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08/06/2018 Interview > Student

Title

Passing the 34th Legislative Examination

Shin Hong-cheol (Department of Public Administration, 4th year)

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http://www.hanyang.ac.kr/surl/yGkg

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There are many backbreaking exams that are difficult to pass in Korea, and one of the most notorious and competitive ones is the Legislative Examination (입법고시). Recording a passing rate of 352 to 1 in 2016, the exam seems challenging, if not impossible. On August 2, 2018, News H met with Shin Hong-cheol (Department of Public Administration, 4th year) who passed the 34th Legislative Examination.
                                                          
Shin Hong-cheol (Department of Public Administration, 4th year) seemed lighthearted and humorous throughout the interview.

There are three different paths available for the legislative examination: general administrative official, law official, and finance and economy official. “I chose to try out for the general administrative official because I was always interested in the rights of minorities in society. A policy can be made only when basic human rights have a legal basis. I became interested in the legislative examination when I decided I wanted to support creating that legal basis of the fundamental rights,” Shin said.
 
The first exam consists of the Public Service Aptitude Test (PSAT) and an English test which can be replaced by scores of official English tests. The biggest help that Shin received was from a study group formed in Hanyang University. The group was formed a month before the examination, meeting every single day from morning until night.
 
The second part of the exam was a written essay test of five subjects. At school, the schedule is based on that of private educational institutes. In private institutes, it takes three months to have one rotation of studying the five subjects. They perform about three to four rotations in general. However, Shin thought that economics and administrative law were the two most important subjects, so he prepared for them every single day. He chose what he wanted to study later on, after the two crucial subjects were covered. “The rotation method that the private institutions and the school use is inefficient in my opinion, because they finish one subject after the other. You get tested for all five subjects. It is important that you don’t forget the previous subject that you studied,” said Shin.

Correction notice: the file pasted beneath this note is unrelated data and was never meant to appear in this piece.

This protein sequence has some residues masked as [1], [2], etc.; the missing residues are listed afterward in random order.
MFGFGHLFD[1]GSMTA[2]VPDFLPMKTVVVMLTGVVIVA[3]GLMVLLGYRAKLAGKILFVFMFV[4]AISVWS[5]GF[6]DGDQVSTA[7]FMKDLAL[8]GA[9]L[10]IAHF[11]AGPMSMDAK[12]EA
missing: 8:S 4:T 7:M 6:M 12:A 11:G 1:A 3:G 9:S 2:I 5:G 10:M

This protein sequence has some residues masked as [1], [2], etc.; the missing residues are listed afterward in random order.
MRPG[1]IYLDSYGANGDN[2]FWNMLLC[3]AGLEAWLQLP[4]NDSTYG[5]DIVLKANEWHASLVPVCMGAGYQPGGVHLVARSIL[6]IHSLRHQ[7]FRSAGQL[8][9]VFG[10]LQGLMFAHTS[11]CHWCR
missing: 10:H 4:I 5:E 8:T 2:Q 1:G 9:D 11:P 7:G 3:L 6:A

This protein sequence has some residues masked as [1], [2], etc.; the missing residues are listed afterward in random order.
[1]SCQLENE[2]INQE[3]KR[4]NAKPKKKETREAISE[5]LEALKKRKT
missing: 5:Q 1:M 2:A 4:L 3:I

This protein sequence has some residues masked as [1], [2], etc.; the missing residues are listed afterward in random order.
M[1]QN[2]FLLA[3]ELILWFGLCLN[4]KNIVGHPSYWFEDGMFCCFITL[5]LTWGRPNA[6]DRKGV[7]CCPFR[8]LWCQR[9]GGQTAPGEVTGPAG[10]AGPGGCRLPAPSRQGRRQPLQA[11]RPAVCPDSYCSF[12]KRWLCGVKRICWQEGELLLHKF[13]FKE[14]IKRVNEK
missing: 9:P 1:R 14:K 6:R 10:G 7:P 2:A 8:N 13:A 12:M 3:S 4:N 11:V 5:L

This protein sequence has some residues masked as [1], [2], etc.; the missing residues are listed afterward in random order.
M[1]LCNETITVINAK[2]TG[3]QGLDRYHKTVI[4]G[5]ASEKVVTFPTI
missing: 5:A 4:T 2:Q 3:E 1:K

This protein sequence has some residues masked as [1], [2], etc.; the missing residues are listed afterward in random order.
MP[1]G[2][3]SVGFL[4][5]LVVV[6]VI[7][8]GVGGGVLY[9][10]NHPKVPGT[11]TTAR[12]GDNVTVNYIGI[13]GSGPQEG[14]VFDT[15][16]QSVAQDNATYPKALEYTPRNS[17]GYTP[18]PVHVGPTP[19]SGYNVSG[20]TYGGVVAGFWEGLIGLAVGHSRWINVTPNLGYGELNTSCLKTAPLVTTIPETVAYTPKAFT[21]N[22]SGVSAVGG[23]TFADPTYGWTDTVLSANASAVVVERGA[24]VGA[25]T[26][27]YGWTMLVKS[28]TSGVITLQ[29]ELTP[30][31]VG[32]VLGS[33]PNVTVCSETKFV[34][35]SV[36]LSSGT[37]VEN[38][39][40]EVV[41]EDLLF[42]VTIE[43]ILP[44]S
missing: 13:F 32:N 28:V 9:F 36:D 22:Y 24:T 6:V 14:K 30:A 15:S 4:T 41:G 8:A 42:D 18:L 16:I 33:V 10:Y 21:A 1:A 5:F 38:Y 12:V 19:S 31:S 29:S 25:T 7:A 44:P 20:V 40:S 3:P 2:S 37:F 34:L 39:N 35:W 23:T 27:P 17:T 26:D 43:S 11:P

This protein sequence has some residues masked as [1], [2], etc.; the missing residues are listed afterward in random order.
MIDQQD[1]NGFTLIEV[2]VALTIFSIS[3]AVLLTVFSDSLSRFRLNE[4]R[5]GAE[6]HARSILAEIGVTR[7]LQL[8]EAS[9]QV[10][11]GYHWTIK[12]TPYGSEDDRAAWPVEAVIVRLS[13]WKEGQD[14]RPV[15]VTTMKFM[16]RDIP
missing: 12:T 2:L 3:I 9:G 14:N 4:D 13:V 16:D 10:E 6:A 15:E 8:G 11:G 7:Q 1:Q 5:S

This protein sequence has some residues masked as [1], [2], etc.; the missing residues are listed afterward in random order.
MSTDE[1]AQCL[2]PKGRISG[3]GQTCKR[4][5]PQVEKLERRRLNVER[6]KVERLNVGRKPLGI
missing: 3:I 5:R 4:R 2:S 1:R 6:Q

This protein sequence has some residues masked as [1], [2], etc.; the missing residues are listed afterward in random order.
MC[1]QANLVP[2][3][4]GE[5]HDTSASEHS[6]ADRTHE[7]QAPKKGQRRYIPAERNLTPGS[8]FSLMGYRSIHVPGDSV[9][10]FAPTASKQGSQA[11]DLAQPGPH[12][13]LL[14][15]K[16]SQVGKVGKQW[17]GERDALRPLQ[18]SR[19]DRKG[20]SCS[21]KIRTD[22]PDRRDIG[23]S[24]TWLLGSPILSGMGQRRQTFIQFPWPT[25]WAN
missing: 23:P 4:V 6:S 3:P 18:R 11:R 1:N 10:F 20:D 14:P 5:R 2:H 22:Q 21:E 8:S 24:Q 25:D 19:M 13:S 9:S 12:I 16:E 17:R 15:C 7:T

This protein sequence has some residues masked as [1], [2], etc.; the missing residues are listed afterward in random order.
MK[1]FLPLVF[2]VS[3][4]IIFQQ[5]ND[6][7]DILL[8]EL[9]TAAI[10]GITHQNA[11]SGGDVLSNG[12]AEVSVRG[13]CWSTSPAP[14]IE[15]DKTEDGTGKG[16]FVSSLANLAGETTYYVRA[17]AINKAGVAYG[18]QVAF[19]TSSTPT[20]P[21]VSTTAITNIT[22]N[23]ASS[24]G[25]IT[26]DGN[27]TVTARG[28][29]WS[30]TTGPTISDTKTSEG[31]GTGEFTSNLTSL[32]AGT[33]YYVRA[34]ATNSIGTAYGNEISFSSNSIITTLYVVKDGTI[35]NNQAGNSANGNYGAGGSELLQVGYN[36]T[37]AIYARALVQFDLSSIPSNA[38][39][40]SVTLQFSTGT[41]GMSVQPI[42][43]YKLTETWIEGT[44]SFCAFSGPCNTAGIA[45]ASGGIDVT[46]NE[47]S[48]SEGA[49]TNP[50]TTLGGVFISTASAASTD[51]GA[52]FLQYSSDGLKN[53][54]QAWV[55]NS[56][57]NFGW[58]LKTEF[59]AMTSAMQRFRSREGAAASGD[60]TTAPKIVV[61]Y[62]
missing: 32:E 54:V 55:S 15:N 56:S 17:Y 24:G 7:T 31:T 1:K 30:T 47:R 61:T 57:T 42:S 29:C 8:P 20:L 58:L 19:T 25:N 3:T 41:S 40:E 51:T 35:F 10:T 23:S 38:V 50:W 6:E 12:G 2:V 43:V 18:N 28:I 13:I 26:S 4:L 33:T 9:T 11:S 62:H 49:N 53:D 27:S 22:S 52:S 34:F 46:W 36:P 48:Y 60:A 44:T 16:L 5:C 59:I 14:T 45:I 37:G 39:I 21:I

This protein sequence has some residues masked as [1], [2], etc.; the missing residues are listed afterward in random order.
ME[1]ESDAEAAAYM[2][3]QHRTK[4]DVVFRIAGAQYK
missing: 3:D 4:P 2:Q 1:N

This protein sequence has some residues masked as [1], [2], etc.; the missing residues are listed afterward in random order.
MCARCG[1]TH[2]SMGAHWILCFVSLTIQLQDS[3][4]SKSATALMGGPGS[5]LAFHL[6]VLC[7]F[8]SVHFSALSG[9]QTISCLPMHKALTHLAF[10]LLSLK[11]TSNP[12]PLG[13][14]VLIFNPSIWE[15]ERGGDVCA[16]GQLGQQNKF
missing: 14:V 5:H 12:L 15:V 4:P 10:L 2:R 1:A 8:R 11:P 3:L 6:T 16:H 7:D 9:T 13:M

The final part of the legislative examination was the interview. One advantage at this point is that there are not many people competing, as most did not make it through the two prior tests. In addition, the interview groups are announced beforehand, which makes it easier to focus on practice interviews.
 
The hardest part for Shin when preparing for the exam was his uncertainty about the future. There is only one chance a year open to participants, which makes it different from the regular path of finding employment. To overcome this uncertainty, Shin, who lived in the school dormitory, depended on his roommates. They cheered each other up by always preparing a nice, fulfilling meal together.
 
“I believe that any kind of examination is an impartial system that allows you to be assessed on your ability and effort.”
“Any kind of examination brings uncertainty. This is especially true when you are studying instead of preparing for finding a position like everyone else, so it is easy to get anxious which can get in the way of your studies. I received much help from the study groups of Hanyang University, and I believe that there are many great groups available for all kinds of exams. Also, the school provides us with online lectures that are much cheaper than those available at private institutes. I hope those preparing for an exam take full advantage of the benefits and support that the school offers.”
 


Kim Hyun-soo        soosoupkimmy@hanyang.ac.kr
Photos by Choi Min-ju
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